Experts argue the change of functions and roles suggests the new sub-center will be comprehensively developed, echoing Shinjuku in Tokyo, La Défense in Paris and the Manhattan Area of New York, rather than being simply an administrative region of the local government. It was after this role adjustment that Beijing Municipal government began drafting the layout.
In the opinion of Li Guoping, director of the Capital Development Institute of Peking University, the plan has a lot to achieve. “Apart from easing population pressure in the capital, the sub-center has to boost the coordinated development of eastern Beijing, the entire capital and even Hebei Province,” he told NewsChina.
Liu Binglian, head of the College of Economic and Social Development at Nankai University in Tianjin, said the development of the Xiongan New Area and Beijing sub-center is aimed at building world-class city clusters centered on Beijing. “It is a high goal,” Liu told our reporter. “Currently there are six major city clusters in the world and we will construct the seventh.”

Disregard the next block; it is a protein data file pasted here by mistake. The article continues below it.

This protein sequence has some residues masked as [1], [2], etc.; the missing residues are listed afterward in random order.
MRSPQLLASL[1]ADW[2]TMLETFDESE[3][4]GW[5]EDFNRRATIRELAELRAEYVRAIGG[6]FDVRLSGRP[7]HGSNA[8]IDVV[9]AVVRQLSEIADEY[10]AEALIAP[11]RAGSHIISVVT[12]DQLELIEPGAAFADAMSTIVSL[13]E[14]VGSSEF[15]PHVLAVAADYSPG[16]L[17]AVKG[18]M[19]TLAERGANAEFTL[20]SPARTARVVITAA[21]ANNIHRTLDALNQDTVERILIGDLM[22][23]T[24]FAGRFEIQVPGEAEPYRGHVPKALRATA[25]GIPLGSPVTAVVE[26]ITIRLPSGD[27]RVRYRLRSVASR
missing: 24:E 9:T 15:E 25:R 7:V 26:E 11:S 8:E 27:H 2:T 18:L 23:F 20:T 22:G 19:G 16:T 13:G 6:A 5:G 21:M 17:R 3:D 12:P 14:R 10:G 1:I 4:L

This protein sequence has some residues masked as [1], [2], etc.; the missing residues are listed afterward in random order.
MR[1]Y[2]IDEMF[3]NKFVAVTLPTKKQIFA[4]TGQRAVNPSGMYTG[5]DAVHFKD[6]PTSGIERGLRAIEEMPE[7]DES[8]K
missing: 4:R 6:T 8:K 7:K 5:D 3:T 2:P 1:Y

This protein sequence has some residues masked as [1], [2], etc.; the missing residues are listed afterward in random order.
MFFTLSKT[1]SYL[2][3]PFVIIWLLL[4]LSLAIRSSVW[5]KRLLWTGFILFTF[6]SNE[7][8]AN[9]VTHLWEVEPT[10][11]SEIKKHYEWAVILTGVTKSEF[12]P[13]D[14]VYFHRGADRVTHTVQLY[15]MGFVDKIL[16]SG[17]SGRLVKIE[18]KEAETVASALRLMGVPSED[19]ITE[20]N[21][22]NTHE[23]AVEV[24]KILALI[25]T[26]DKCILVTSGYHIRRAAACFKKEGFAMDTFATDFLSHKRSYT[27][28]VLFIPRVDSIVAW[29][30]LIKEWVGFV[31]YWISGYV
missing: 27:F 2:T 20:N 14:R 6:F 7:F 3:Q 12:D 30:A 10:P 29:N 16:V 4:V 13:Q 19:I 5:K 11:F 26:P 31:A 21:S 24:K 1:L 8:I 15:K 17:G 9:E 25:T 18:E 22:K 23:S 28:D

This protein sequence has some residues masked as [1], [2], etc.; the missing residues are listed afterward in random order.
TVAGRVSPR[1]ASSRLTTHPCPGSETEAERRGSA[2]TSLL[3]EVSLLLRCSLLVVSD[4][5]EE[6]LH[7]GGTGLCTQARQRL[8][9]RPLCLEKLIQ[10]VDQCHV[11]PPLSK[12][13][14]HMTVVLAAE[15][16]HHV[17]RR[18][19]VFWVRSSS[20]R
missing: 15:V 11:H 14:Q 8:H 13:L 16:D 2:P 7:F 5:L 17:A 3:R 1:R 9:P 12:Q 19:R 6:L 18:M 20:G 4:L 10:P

According to the draft layout, the sub-center will occupy a space of 155 square kilometers, accounting for nearly 20 percent of Tongzhou. It is designed for a permanent population of 1.3 million, including a labor force of 700,000 to 750,000. The area of urban construction land in the sub-center will be capped at around 100 square kilometers with the building area about 100 million square meters. The layout also reserves an area of nine square kilometers for further development and innovation projects.
Li Xiaojiang, former head of the China Academy of Urban Planning and Design, told NewsChina the urban layout did not need to be overwhelmed with “excellent design elements,” but that “elasticity” was needed, with space to accommodate future possibilities.
In terms of planning, the sub-center is expected to use the ancient Grand Canal as its main ecological belt, and Beijing’s Sixth Ring Road as its central developmental axis. A Grand Canal Cultural Belt will be established to preserve the area’s historical and cultural charm. A canal business area, a transport hub and a green belt will be established. Green space will cover 40 percent of the sub-center and a total of 38 new parks will be completed by 2030, enabling local residents to access green space less than 500 meters from their homes.